SJ decides to send pension reform to voters

SAN JOSE, Calif.

In an 8-3 vote, San Jose becomes the latest city to try to implement significant pension reform through the voters. It's an effort that's getting national attention.

Months of intense negations over pension reform came down to this: one last passionate public debate about putting the issue of pension reform before voters in June.

"We need significant reform., not just incremental reform," Santa Clara County Assessor Larry Stone said. "Why? Because the current system is not sustainable."

"It is wrong for your city, it's wrong for my city, it is just plain wrong," union leader LaVerne Washington said.

Pension costs have climbed in recent years and now account for $245 million, or about 20 percent, of the general fund.

The unions have accused the mayor of exaggerating just how high those pensions costs could climb, but he says a ballot measure is the only way to bring skyrocketing expenditures under control and is asking voters to accomplish what he said did not happened in 20 mediation sessions.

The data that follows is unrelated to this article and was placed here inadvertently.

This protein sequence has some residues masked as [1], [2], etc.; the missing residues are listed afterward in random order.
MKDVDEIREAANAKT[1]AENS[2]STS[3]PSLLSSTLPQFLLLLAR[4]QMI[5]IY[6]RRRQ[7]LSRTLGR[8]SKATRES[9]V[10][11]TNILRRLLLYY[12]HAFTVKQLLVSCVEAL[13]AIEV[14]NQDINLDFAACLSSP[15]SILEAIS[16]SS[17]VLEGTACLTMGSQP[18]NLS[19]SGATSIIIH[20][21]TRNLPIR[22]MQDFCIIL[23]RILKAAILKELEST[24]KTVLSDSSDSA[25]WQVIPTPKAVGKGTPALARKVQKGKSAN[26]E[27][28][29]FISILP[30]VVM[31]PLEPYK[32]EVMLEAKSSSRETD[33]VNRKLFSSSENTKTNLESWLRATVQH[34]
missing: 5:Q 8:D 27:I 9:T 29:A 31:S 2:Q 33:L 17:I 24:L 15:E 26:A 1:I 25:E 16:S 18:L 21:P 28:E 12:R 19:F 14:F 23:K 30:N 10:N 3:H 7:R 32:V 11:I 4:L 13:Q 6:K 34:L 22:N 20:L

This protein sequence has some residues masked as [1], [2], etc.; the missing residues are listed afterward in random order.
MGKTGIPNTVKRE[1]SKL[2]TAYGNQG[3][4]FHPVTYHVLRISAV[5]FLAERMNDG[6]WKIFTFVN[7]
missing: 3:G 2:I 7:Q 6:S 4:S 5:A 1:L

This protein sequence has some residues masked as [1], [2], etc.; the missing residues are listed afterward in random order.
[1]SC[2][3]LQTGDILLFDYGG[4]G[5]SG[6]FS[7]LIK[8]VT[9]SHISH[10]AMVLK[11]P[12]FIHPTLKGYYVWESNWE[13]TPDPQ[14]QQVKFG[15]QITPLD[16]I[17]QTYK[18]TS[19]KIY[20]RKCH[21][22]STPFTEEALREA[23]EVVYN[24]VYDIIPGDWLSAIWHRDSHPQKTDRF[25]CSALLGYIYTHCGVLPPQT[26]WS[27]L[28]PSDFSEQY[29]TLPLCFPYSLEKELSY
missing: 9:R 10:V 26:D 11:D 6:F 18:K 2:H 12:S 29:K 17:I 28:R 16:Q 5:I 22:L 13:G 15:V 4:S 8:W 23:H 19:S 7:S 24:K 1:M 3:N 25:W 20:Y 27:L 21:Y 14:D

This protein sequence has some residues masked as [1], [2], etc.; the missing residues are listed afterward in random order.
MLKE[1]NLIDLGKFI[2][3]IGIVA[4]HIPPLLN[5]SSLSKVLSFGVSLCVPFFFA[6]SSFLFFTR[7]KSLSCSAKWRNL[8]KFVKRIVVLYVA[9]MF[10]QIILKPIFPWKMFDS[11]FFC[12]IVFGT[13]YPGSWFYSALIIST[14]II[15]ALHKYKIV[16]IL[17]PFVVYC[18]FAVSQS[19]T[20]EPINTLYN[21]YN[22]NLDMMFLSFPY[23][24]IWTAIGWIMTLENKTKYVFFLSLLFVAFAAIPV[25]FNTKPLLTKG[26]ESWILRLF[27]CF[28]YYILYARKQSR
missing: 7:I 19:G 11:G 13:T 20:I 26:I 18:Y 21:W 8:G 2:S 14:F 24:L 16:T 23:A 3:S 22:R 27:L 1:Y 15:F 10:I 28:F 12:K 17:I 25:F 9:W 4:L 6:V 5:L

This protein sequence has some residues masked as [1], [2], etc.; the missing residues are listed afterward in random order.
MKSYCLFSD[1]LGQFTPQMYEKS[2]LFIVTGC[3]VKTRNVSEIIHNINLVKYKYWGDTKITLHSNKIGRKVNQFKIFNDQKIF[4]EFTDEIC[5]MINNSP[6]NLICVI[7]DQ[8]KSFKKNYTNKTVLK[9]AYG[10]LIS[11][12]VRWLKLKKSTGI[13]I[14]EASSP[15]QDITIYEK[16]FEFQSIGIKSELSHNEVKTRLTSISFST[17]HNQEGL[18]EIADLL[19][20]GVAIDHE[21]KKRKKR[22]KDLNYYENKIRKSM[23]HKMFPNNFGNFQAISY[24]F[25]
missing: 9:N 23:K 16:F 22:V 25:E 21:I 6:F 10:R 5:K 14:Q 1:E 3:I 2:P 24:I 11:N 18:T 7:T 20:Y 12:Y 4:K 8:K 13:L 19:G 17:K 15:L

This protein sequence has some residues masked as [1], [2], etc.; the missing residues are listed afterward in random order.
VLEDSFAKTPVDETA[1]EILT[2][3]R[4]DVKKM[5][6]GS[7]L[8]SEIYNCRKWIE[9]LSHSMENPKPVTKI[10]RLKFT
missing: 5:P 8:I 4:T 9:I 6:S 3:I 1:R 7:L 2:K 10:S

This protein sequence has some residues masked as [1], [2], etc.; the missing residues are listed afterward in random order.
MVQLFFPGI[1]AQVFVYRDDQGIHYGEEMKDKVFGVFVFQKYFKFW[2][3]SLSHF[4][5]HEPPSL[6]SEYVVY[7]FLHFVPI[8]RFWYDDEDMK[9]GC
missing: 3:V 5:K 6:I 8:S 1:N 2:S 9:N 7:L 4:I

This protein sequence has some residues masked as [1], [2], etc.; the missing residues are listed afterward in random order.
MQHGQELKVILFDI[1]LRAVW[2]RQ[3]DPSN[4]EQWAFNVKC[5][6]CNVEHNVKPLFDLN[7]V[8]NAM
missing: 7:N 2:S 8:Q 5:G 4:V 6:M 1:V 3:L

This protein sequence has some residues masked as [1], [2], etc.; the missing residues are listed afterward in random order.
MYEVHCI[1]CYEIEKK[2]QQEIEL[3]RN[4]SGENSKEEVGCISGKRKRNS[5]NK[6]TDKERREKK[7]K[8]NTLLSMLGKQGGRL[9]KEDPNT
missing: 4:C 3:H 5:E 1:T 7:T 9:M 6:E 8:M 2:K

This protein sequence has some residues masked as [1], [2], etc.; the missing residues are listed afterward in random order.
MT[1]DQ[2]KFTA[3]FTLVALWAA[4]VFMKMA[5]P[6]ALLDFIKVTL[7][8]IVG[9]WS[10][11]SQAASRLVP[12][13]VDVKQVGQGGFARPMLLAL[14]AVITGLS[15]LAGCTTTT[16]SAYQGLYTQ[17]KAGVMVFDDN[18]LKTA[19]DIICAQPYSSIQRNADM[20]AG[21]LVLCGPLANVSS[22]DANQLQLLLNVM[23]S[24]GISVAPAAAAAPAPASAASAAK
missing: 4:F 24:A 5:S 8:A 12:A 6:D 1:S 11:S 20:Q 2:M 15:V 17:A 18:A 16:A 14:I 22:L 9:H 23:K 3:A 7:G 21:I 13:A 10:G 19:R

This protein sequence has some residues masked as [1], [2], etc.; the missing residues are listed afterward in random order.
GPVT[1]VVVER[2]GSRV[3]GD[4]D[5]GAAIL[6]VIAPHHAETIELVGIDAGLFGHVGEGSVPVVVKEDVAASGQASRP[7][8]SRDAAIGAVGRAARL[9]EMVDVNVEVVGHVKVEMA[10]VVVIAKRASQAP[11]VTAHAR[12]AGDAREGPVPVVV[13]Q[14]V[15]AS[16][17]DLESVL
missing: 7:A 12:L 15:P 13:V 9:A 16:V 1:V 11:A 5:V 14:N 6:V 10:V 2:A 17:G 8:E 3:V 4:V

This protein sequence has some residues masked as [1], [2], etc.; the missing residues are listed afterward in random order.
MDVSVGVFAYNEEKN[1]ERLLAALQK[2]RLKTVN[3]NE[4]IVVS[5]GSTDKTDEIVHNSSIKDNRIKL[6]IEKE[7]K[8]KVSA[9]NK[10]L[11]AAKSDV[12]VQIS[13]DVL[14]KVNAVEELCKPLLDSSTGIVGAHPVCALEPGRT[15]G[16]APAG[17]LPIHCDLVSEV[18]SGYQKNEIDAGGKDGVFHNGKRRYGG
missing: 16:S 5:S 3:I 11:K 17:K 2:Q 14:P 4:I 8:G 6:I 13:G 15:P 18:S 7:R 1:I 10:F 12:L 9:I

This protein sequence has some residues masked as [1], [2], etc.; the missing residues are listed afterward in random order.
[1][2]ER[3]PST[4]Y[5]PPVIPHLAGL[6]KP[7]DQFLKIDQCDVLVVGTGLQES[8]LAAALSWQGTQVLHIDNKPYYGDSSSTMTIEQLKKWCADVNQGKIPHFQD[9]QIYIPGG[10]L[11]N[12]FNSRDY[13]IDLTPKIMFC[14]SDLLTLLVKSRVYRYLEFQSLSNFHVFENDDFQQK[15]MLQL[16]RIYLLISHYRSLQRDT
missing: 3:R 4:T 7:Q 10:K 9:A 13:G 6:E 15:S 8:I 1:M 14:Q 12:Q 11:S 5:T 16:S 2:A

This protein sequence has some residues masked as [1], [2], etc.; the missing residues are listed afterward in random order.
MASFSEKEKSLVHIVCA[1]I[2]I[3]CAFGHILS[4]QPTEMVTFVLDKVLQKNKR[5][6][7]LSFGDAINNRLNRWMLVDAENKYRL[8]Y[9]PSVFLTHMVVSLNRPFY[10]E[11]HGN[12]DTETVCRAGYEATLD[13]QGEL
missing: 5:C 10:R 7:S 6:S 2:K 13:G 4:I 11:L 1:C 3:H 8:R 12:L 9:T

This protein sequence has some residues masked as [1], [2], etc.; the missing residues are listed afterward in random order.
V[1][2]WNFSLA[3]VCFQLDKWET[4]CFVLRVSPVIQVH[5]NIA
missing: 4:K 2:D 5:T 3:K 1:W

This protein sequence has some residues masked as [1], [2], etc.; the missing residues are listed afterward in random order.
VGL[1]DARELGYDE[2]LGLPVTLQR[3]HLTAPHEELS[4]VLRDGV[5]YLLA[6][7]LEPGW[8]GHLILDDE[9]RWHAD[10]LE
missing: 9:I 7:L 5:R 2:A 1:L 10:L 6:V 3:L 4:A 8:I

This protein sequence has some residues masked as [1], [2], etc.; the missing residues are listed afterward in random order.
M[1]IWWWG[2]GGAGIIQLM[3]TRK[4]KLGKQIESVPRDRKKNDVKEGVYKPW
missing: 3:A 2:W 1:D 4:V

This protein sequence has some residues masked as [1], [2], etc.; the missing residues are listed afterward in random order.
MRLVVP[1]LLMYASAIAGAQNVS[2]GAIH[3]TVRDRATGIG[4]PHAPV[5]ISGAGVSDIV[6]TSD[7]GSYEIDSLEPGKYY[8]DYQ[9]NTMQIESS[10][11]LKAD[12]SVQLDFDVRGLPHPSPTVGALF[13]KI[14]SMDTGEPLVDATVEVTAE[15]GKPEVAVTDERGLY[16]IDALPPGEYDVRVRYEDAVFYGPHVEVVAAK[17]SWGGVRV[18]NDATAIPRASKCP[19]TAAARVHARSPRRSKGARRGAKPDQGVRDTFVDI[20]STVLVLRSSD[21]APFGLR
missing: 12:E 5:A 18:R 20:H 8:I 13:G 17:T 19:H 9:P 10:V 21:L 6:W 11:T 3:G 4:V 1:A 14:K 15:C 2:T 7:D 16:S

"It's time for the voters to decide; it the voters who need to decide whether we're going to spend their tax dollars for additional retirement benefits or if we're going to reduce those costs and be able to spend it on services," Mayor Chuck Reed said. "I think that's the right of the voters."

Ten years of budget deficits in San Jose have resulted in layoffs and cuts to city services. The unions say their proposals for real changes to retirement benefits have been ignored and the only thing voter approved pension reform guarantees is a long court battle.

"They're just going to flat out and violate the law," firefighters union president Robert Sapien said. "That's going to be their approach; they're going to break the law and see what they can get out of it in court. What we know they're going to get is a lot of legal bills."

The majority of council members acknowledged there are legal risks with putting the measure on the ballot but say the bigger risk is doing nothing.

"Not everybody is going to be happy right now, I think as we cross over this and move forward, we're going to look back and see this was the turning point," City Councilmember Rose Herrera said.

The ballot language was modified seven times in an effort to address some of those union concerns. The mayor is confident it will withstand legal challenges, but first comes the vote itself in June.

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